PSNI says 29 officers injured in ‘disgraceful’ Belfast attack

Members of police force targetted while helping to remove internment bonfire

PSNI Assistant Chief Constable Mark McEwan speaks to the media following the the injury of 29 police officers while they facilitated the removal of an internment bonfire in west Belfast. Photograph: Rebecca Black/PA Wire.

PSNI Assistant Chief Constable Mark McEwan speaks to the media following the the injury of 29 police officers while they facilitated the removal of an internment bonfire in west Belfast. Photograph: Rebecca Black/PA Wire.

 

The Police Service of Northern Ireland (PSNI) has condemned a “disgraceful attack” on members of the force in Belfast while they facilitated the removal of an internment bonfire at the weekend.

The PSNI said 29 of its members were injured after coming under attack at Distillery Street in west Belfast on Saturday. Petrol bombs, heavy masonry and vehicle parts were used by youths against officers.

“Those injuries range from injuries to limbs, three officers have been hospitalised, and have now been discharged, concussion, head, neck and back injuries,” PSNI assistant chief constable Mark McEwan said.

“The disgraceful attack that we saw on our officers, who were simply doing their job, trying to support our partners in the community and ensuring that we kept people safe.”

He appealed to anyone with information to come forward and said bonfire material had been removed from several sites in recent weeks with “very little disturbance”.

“Communities made it very clear they do not want and do not support internment bonfires in their areas,” he said.

“We will seek to make arrests very soon. Evidence-gathering tactics were deployed yesterday and we will identify people involved and bring them to justice.”

Prosecutions

Northern Ireland’s First Minister Arlene Foster condemned the “disgraceful scenes” and called for prosecutions.

“Our thoughts are with the injured officers. Disgraceful scenes. Important to see prosecutions in due course. A message must be sent that this is not acceptable,” she tweeted.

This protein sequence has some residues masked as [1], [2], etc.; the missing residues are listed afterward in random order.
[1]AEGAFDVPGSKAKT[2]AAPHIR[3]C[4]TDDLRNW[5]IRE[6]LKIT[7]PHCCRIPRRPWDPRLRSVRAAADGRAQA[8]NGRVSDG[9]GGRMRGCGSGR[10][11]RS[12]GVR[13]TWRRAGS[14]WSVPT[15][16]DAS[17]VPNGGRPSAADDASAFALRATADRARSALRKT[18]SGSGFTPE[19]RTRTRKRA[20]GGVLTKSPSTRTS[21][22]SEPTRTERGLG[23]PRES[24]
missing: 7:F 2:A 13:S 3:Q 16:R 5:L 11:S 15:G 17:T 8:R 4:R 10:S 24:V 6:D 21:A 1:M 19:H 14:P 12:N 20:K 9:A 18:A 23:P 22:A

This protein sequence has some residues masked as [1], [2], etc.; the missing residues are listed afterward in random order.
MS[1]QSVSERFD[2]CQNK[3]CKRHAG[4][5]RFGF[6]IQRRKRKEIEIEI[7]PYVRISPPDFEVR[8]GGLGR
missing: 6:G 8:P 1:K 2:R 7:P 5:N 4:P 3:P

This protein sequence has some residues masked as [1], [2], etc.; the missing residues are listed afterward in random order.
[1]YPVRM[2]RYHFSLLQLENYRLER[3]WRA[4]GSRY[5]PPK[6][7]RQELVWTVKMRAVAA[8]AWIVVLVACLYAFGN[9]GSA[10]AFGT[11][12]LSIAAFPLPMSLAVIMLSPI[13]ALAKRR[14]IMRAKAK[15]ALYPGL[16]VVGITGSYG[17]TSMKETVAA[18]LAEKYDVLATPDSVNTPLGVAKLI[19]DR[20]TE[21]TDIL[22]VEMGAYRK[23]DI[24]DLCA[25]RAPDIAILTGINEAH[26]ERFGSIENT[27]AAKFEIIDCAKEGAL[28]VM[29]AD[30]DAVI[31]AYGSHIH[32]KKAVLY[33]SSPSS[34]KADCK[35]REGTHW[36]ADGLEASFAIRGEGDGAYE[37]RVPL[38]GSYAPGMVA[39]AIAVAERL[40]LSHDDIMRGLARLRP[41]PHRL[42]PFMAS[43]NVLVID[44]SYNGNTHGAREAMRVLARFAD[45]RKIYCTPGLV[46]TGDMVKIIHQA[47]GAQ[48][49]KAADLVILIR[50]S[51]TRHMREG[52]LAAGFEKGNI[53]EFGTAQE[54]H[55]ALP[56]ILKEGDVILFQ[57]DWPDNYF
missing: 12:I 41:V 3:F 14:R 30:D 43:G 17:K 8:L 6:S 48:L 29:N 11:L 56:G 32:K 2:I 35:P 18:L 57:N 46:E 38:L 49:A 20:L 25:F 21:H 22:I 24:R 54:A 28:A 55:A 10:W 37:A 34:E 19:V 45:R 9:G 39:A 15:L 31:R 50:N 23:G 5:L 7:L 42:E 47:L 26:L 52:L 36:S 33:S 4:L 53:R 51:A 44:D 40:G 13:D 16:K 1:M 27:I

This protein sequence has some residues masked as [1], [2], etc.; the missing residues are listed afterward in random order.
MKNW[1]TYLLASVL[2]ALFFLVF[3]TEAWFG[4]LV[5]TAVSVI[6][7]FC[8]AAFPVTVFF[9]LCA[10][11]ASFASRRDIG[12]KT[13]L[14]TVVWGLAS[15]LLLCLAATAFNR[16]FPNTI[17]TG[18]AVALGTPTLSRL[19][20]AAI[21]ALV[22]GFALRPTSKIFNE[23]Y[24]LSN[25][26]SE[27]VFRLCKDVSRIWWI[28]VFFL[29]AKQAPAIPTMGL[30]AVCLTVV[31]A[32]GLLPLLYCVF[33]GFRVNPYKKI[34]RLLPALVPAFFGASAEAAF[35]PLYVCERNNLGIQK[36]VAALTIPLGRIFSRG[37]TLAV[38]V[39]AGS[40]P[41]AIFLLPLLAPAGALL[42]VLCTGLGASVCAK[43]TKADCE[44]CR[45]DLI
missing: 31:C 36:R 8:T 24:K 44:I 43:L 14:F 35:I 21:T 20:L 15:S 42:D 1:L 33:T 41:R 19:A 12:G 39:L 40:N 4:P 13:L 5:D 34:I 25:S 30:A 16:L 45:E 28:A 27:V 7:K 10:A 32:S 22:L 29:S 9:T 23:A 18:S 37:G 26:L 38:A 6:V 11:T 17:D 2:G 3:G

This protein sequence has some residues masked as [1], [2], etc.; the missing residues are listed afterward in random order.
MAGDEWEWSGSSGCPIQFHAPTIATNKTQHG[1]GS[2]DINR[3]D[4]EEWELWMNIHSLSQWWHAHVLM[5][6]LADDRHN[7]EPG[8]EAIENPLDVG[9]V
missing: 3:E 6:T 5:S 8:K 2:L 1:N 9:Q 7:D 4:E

Stormont justice minister Naomi Long also condemned the violence as “utterly intolerable”.

“My thoughts are with those who have been injured,” she said. “I have spoken to the chief constable to express my concern for his officers and to thank him for PSNI’s role over the weekend in protecting public safety and ensuring the safety of contractors.”

The Police Federation has claimed officers are being used as a “punchbag for a society that has failed to tackle contentious issues”.

“Petrol bombs and chunks of masonry don’t materialise out of thin air. These confrontations were planned,” the group’s chairman Mark Lindsay said.

“Those behind this reckless and irresponsible action had a very clear aim of making officers bear the brunt of their hate.

“What happened posed real risks to the lives of officers. Petrol bombing is a clear attempt to murder or maim officers who were there to uphold the law.”

Small bonfires

Mr McEwan said police believe two small bonfires were lit on Saturday night, at Divis and on Distillery Street, which he described as “small in scale”.

“Overall I think we saw a huge reduction in what we had seen in previous years,” he said.

“In terms of the overall operation, the fact that we didn’t see that level of bonfires (as in previous years), has to be welcomed by those communities who have made it clear they did not want bonfires in their areas.”

“We also know that some of the associated issues that come with large uncontrolled bonfires, around young people making themselves vulnerable to various types of harm, we didn’t see that last night and that has to be welcomed.”

Sinn Féin councillor JJ Magee said months of work have been going on behind the scenes, and paid tribute to community workers, youth groups and political representatives for their efforts. He said there had been no major pyres, and just some “pop-up” bonfires where a small amount of material was gathered in a short space of time.

“They are totally unwanted by the community,” he told the Press Association.

Previous years have seen bonfires lit in Belfast to mark the anniversary of internment without trial on August 9th, 1971.

This controversial policy saw thousands of mostly nationalists detained.

Last year, a standoff developed between young people and police in the New Lodge area of north Belfast over a bonfire. -PA